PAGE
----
Forego the annoyance of reaching for the mouse with these keyboard shortcuts.
Exclusive use of your keyboard in the terminal is often the quickest way to get things done. In cases when it may be slower, I find that the keyboard creates a cohesive workflow, and is generally less annoying then resorting to graphical tools. If this sounds insane, you can skip this section. However, consensus from long-time command-line users favors the keyboard whenever possible. Some Linux systems, meanwhile, do not have recourse to any graphical tools (which means a cursor for point and click application).
To open a terminal, hold
To close a terminal, hold
D . You can also type
To clear your terminal screen, hold
L. You can also type:
To kill a process running in your terminal, hold
C. You can also use this to get a fresh prompt, rather than deleting each character you’ve typed individually with
Note: an aborted line (using
C) will not appear in the history of commands that BASh keeps track of. To save a line in your history without running it, prefix a
# symbol to the beginning of the line, then press
Enter. For example:
# git reset --hard c79df92c62a60a73c5d85de905e4dbd0c1afdf49
↓ keys to cycle through your history of commands.
You can search this history of commands by tapping
R, then typing a part of the command you’re looking for. BASh will select the most recent command that matches your query. To recall the next most recent, tap
R again. Continue tapping
R to go further back into your history. Once you’ve found the command, hit
Enter to execute it directly from the search function, or
→ to paste the line to your prompt, in case you want to edit it before running it again.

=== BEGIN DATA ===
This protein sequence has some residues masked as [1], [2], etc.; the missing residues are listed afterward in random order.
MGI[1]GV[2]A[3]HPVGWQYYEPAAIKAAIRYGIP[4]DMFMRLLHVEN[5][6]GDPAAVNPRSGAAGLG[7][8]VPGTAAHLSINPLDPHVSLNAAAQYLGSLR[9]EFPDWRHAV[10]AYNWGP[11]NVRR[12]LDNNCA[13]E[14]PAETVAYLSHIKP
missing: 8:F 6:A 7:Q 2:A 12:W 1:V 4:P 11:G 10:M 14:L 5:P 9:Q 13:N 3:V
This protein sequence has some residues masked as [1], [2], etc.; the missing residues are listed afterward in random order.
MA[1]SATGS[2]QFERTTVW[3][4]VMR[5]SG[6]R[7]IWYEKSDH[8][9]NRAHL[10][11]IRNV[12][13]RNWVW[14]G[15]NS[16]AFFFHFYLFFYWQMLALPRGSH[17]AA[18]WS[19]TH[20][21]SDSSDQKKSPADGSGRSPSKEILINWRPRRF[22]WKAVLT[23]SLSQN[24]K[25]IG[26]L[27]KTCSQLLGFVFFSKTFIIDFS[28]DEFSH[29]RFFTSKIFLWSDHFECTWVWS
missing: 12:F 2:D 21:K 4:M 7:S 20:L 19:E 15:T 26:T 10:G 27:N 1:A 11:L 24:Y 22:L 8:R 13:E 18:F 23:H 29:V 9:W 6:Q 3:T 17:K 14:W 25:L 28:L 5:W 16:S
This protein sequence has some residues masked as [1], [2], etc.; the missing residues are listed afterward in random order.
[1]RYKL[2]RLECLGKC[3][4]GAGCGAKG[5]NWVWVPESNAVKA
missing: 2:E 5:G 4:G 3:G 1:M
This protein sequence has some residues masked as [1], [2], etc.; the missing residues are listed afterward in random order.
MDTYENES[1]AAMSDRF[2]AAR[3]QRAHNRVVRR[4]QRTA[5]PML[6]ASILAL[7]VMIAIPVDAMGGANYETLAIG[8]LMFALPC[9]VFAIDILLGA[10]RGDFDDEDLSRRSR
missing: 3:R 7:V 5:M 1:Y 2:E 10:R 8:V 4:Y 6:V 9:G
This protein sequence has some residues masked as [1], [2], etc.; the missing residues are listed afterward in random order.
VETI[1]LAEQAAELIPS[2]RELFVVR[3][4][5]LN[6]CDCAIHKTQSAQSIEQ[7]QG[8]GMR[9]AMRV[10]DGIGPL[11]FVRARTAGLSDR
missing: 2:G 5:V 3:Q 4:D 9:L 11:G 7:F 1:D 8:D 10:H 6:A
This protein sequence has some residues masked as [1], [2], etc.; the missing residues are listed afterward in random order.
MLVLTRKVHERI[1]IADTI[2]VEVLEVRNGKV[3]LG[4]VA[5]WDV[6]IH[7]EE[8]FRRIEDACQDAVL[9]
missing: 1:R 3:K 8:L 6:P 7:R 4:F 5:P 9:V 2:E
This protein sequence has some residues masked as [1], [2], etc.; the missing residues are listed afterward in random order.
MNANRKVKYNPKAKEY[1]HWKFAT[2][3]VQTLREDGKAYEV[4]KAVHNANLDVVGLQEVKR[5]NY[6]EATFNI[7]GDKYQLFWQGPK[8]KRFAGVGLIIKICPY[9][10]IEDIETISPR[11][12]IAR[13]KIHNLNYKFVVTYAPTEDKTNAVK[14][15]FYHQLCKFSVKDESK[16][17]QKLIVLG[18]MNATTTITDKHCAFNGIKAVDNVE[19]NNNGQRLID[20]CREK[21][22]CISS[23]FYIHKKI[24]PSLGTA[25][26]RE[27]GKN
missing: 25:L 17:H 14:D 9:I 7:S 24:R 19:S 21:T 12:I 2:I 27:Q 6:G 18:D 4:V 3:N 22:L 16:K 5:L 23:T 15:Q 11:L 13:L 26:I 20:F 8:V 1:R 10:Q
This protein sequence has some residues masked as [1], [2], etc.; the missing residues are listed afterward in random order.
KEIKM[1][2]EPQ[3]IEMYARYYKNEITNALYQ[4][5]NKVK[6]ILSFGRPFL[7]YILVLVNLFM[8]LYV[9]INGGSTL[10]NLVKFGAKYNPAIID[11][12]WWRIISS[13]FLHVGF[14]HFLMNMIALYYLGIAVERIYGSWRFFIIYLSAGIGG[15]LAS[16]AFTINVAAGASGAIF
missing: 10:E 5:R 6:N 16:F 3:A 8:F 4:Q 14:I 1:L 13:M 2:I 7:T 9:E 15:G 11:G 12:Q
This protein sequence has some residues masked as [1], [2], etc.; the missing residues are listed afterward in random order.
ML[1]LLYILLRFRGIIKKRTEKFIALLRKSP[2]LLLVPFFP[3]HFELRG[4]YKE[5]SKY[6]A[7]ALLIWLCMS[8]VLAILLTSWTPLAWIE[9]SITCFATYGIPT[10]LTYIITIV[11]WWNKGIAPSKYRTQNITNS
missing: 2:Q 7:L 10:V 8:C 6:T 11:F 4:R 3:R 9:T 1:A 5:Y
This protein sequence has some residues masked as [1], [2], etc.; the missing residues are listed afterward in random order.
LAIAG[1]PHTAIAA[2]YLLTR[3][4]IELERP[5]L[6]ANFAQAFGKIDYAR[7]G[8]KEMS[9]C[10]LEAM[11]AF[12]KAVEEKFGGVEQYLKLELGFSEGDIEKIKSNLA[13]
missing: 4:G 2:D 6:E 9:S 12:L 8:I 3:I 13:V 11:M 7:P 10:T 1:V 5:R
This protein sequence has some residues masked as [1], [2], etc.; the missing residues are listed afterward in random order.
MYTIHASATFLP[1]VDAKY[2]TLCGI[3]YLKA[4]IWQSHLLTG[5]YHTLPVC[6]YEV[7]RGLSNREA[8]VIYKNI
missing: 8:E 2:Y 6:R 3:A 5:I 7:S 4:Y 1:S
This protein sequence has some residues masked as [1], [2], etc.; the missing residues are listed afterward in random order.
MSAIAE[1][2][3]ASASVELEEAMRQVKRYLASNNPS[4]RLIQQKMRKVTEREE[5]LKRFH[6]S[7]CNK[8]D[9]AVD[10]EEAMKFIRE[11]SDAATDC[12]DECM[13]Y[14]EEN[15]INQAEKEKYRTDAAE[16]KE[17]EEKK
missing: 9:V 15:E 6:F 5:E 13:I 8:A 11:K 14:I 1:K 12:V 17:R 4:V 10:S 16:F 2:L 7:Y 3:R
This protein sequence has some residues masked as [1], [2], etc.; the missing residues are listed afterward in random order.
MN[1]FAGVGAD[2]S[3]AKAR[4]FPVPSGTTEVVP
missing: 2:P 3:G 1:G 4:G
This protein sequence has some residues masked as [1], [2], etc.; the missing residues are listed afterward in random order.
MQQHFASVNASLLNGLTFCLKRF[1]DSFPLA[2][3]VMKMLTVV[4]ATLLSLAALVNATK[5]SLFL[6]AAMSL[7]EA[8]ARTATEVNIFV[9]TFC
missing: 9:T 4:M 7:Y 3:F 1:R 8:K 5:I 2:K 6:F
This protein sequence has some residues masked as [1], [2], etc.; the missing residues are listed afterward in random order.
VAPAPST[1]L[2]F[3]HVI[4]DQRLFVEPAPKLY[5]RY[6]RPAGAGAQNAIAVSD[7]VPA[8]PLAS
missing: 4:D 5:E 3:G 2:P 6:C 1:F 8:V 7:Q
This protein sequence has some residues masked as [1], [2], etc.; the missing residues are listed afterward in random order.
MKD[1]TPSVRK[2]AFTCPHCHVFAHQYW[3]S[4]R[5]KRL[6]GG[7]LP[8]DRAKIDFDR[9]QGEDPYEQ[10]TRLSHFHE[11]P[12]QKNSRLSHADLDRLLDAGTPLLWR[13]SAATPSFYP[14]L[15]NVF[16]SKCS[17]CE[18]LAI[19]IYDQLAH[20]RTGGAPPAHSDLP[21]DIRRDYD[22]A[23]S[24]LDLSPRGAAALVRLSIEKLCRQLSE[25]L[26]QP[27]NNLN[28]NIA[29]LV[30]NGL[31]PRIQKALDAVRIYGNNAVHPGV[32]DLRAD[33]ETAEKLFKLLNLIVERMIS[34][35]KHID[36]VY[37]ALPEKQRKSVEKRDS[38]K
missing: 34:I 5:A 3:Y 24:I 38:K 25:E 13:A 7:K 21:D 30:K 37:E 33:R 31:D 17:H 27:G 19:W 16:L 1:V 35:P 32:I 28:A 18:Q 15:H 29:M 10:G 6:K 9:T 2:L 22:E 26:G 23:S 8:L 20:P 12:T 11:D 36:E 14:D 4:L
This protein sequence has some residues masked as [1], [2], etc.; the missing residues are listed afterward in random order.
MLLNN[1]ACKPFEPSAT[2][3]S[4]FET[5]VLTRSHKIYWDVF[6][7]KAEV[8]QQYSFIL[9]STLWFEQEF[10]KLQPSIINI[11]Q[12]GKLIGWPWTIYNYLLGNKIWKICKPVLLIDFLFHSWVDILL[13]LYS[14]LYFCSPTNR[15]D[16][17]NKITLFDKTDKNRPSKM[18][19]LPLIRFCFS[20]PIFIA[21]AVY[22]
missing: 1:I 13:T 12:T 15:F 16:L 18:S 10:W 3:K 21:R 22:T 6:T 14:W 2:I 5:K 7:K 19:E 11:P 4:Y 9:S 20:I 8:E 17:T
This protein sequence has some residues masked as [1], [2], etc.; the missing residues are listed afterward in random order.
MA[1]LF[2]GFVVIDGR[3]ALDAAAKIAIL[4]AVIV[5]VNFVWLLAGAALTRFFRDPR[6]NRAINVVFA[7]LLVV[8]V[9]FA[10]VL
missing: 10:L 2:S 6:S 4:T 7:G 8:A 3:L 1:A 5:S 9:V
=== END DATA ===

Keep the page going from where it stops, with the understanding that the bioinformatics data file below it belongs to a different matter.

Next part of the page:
Navigate through the line your typing by using the horizontal arrows,
To get to a certain section of a long command more quickly, tap
→. This will allow you to hop across blocks of text, rather than each individual character.
Backspace to delete a block of text, rather than just one character at a time.
If you want to copy your current line to the the terminal window’s local clipboard, hold
Y will paste what you’ve copied. Note: these commands allow us to edit our current line and paste it later on, within the current terminal window only. To copy a line to your O S’s clipboard so that you can paste it into another application, use the
xclip command (described in the Power Tools article of this tutorial). For copying and pasting lines that you’ve already executed, or any text that appears anywhere in the terminal window, use the terminal multiplexer T Mux (also described in Power Tools).
Lastly, many commands can be auto-completed by typing part of the command, then hitting the
Tab button. If there is only one possible command, hitting
Tab once will automatically complete your command line. If there is more than one possible command, tap
Tab twice for the terminal to output a list of all possible ways to complete the command. This does not work with every command, but try it whenever you’re trying to complete a command you don’t remember or speed up your typing.
The Linux Quick-Start Guide: Directory